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‘Sister Wives’ challenge Utah’s law on bigamy
TLC stars cite right to privacy in lawsuit
Question of the Day
SALT LAKE CITY — Attorneys for a polygamous family made famous on a reality television show on Friday asked a Utah federal judge not to block their challenge of the state’s bigamy law.
Kody Brown and wives Meri, Janelle, Christine and Robyn filed a lawsuit in Salt Lake City’s U.S. District Court in July.
The stars of the TLC show “Sister Wives” contend the law is unconstitutional because it violates their right to privacy - prohibiting them from living together and criminalizing their private sexual relationships.
Under Utah law, people are guilty of bigamy if they have multiple marriage licenses, or if they cohabitate with another consenting adult in a marriagelike relationship.
Formerly of Lehi, the Browns and their 17 children moved to Nevada in January after police launched a bigamy investigation. The Browns practice polygamy as part of their religious beliefs.
U.S. District Court Judge Clark Waddoups heard oral arguments in the case on Friday in Salt Lake City and took the matter under advisement. It’s not clear when he will rule.
For the case to go forward, the judge must decide the Browns have been harmed by the bigamy law.
In court, the Browns’ Washington-based attorney, Jonathan Turley, said the family has suffered losses of income and been forced to move out of state because they were under investigation for bigamy.
They’ve also suffered “reputational harm” because the law labels the Browns’ family a “criminal association,” and because some Utah County prosecutors have said publicly that it would be easy for authorities to bring charges because the Browns have already acknowledged felonies on national TV.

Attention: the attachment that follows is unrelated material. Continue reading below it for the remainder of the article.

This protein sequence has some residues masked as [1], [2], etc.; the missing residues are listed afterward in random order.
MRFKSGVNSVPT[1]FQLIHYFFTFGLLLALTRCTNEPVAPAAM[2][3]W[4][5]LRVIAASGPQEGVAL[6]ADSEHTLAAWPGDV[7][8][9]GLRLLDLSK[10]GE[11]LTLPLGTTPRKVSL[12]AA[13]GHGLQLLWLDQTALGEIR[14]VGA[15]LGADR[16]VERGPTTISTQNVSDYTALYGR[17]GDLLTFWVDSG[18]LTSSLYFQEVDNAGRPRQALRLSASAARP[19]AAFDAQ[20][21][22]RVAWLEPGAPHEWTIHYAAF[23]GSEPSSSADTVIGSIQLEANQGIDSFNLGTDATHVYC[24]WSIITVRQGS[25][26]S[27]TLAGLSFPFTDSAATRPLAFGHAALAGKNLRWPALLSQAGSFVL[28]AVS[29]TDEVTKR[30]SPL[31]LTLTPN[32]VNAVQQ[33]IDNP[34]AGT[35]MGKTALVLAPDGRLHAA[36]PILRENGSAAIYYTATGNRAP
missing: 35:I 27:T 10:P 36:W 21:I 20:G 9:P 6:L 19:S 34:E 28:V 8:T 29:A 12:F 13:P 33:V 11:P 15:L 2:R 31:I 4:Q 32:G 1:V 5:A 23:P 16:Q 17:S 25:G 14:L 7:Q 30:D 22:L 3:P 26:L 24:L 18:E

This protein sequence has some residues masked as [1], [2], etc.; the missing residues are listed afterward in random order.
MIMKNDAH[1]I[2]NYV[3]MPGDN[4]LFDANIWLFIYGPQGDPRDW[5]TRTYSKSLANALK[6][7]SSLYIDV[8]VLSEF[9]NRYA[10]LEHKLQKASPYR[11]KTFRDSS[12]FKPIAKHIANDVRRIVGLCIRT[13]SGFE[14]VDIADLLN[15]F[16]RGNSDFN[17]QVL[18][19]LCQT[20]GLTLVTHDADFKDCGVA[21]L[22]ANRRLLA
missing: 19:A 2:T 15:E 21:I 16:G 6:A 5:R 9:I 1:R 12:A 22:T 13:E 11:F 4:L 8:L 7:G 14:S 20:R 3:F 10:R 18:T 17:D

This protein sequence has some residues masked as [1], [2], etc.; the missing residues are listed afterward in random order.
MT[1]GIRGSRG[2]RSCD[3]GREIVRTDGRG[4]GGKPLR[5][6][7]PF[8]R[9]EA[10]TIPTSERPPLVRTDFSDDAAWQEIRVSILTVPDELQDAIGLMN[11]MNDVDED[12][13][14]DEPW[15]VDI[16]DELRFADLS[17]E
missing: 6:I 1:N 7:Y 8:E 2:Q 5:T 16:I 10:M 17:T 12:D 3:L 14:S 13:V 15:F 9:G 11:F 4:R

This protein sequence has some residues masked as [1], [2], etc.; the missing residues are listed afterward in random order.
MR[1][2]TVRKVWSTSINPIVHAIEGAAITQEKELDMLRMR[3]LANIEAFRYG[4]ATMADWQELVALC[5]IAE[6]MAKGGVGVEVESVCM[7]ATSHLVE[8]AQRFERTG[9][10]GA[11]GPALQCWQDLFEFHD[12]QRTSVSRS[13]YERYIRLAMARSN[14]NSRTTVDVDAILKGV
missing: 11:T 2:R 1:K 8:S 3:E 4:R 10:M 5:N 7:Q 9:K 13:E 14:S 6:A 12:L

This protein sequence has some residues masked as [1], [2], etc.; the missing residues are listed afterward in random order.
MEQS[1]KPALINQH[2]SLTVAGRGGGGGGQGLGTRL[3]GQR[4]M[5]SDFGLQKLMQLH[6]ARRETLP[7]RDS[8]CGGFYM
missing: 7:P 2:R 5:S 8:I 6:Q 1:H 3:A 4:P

“This family was fearful of arrest … they still are,” Mr. Turley said. “It’s why they are not [in court] today.”
Assistant Utah Attorney General Jerrold Jensen called the Browns’ lawsuit “great TV drama” but said there’s no real threat to the family, which has neither been arrested or charged with any crime.
Mr. Jensen said it’s more likely the Browns were harmed by publicizing their lifestyle on television, not by actions taken by the state.
“The Browns have perceived that they will be prosecuted,” Mr. Jensen said. “That is a misperception, at least at this point.”
Mr. Jensen also said the Browns assume that an ongoing investigation by Utah County authorities is related to allegations of bigamy.
“It’s over something else,” Mr. Jensen said.
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